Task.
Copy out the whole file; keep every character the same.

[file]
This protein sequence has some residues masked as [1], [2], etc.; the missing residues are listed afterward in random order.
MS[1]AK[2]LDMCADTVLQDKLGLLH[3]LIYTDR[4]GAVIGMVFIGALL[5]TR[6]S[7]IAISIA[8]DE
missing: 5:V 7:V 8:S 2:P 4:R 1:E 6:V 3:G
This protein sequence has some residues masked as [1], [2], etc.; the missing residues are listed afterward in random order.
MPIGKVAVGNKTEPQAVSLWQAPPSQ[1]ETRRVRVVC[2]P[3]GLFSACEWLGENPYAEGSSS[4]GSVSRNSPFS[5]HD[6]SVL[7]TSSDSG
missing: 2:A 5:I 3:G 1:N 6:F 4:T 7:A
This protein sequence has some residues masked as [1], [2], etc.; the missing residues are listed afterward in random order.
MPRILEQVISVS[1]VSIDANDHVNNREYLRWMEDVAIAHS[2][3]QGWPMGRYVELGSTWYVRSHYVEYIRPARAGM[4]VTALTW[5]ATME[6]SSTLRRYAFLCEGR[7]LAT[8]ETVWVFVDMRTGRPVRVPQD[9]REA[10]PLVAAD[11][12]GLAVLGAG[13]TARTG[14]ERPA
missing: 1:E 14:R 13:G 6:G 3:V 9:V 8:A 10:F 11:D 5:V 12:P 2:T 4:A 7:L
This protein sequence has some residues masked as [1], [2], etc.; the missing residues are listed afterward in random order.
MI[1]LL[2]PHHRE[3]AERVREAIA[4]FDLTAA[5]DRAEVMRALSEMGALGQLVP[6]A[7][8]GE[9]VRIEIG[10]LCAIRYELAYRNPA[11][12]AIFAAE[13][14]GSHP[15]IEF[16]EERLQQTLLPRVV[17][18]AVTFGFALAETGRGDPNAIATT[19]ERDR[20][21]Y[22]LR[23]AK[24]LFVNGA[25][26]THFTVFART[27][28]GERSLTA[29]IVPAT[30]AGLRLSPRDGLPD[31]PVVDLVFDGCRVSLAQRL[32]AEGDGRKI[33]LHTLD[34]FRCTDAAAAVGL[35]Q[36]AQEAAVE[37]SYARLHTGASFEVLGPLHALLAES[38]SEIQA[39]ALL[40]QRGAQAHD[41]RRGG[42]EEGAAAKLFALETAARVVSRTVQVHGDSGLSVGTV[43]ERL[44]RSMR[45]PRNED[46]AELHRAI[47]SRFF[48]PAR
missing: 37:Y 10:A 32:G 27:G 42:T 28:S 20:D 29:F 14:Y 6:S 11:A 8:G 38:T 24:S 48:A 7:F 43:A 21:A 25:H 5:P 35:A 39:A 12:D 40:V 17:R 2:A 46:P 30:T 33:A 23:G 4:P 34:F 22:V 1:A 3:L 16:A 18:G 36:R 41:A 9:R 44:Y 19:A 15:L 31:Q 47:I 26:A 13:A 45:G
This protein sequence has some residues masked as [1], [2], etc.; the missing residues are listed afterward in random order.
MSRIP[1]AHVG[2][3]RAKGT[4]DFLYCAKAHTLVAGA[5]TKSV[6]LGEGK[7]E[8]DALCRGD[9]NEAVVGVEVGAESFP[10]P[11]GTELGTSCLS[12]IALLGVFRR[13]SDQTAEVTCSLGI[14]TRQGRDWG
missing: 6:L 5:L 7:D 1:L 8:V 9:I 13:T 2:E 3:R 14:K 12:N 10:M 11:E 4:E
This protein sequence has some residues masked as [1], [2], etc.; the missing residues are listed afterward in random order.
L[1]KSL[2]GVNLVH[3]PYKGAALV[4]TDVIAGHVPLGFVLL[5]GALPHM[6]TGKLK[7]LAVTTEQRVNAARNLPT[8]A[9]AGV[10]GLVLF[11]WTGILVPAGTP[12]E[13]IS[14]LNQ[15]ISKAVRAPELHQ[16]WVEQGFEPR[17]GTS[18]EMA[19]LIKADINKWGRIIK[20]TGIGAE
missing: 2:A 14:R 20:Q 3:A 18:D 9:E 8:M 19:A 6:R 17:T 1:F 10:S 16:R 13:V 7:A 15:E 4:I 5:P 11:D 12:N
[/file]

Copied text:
This protein sequence has some residues masked as [1], [2], etc.; the missing residues are listed afterward in random order.
MS[1]AK[2]LDMCADTVLQDKLGLLH[3]LIYTDR[4]GAVIGMVFIGALL[5]TR[6]S[7]IAISIA[8]DE
missing: 5:V 7:V 8:S 2:P 4:R 1:E 6:V 3:G
This protein sequence has some residues masked as [1], [2], etc.; the missing residues are listed afterward in random order.
MPIGKVAVGNKTEPQAVSLWQAPPSQ[1]ETRRVRVVC[2]P[3]GLFSACEWLGENPYAEGSSS[4]GSVSRNSPFS[5]HD[6]SVL[7]TSSDSG
missing: 2:A 5:I 3:G 1:N 6:F 4:T 7:A
This protein sequence has some residues masked as [1], [2], etc.; the missing residues are listed afterward in random order.
MPRILEQVISVS[1]VSIDANDHVNNREYLRWMEDVAIAHS[2][3]QGWPMGRYVELGSTWYVRSHYVEYIRPARAGM[4]VTALTW[5]ATME[6]SSTLRRYAFLCEGR[7]LAT[8]ETVWVFVDMRTGRPVRVPQD[9]REA[10]PLVAAD[11][12]GLAVLGAG[13]TARTG[14]ERPA
missing: 1:E 14:R 13:G 6:G 3:V 9:V 8:A 10:F 11:D 5:V 12:P 2:T 4:A 7:L
This protein sequence has some residues masked as [1], [2], etc.; the missing residues are listed afterward in random order.
MI[1]LL[2]PHHRE[3]AERVREAIA[4]FDLTAA[5]DRAEVMRALSEMGALGQLVP[6]A[7][8]GE[9]VRIEIG[10]LCAIRYELAYRNPA[11][12]AIFAAE[13][14]GSHP[15]IEF[16]EERLQQTLLPRVV[17][18]AVTFGFALAETGRGDPNAIATT[19]ERDR[20][21]Y[22]LR[23]AK[24]LFVNGA[25][26]THFTVFART[27][28]GERSLTA[29]IVPAT[30]AGLRLSPRDGLPD[31]PVVDLVFDGCRVSLAQRL[32]AEGDGRKI[33]LHTLD[34]FRCTDAAAAVGL[35]Q[36]AQEAAVE[37]SYARLHTGASFEVLGPLHALLAES[38]SEIQA[39]ALL[40]QRGAQAHD[41]RRGG[42]EEGAAAKLFALETAARVVSRTVQVHGDSGLSVGTV[43]ERL[44]RSMR[45]PRNED[46]AELHRAI[47]SRFF[48]PAR
missing: 37:Y 10:A 32:G 27:G 42:T 28:S 20:D 29:F 14:Y 6:S 11:A 8:G 38:T 24:S 48:A 7:F 43:A 21:A 25:H 5:P 35:A 39:A 12:D 40:V 17:R 2:A 46:P 30:T 33:A 23:G 4:P 34:F 22:V 1:A 3:L 16:A 18:G 36:R 41:A 9:R 44:Y 19:A 15:L 31:Q 47:I 26:A 13:A 45:G
This protein sequence has some residues masked as [1], [2], etc.; the missing residues are listed afterward in random order.
MSRIP[1]AHVG[2][3]RAKGT[4]DFLYCAKAHTLVAGA[5]TKSV[6]LGEGK[7]E[8]DALCRGD[9]NEAVVGVEVGAESFP[10]P[11]GTELGTSCLS[12]IALLGVFRR[13]SDQTAEVTCSLGI[14]TRQGRDWG
missing: 6:L 5:L 7:D 1:L 8:V 9:I 13:T 2:E 3:R 14:K 12:N 10:M 11:E 4:E
This protein sequence has some residues masked as [1], [2], etc.; the missing residues are listed afterward in random order.
L[1]KSL[2]GVNLVH[3]PYKGAALV[4]TDVIAGHVPLGFVLL[5]GALPHM[6]TGKLK[7]LAVTTEQRVNAARNLPT[8]A[9]AGV[10]GLVLF[11]WTGILVPAGTP[12]E[13]IS[14]LNQ[15]ISKAVRAPELHQ[16]WVEQGFEPR[17]GTS[18]EMA[19]LIKADINKWGRIIK[20]TGIGAE
missing: 2:A 14:R 20:Q 3:A 18:D 9:E 8:M 19:A 6:R 17:T 1:F 10:S 16:R 13:V 7:A 15:E 4:I 5:P 11:D 12:N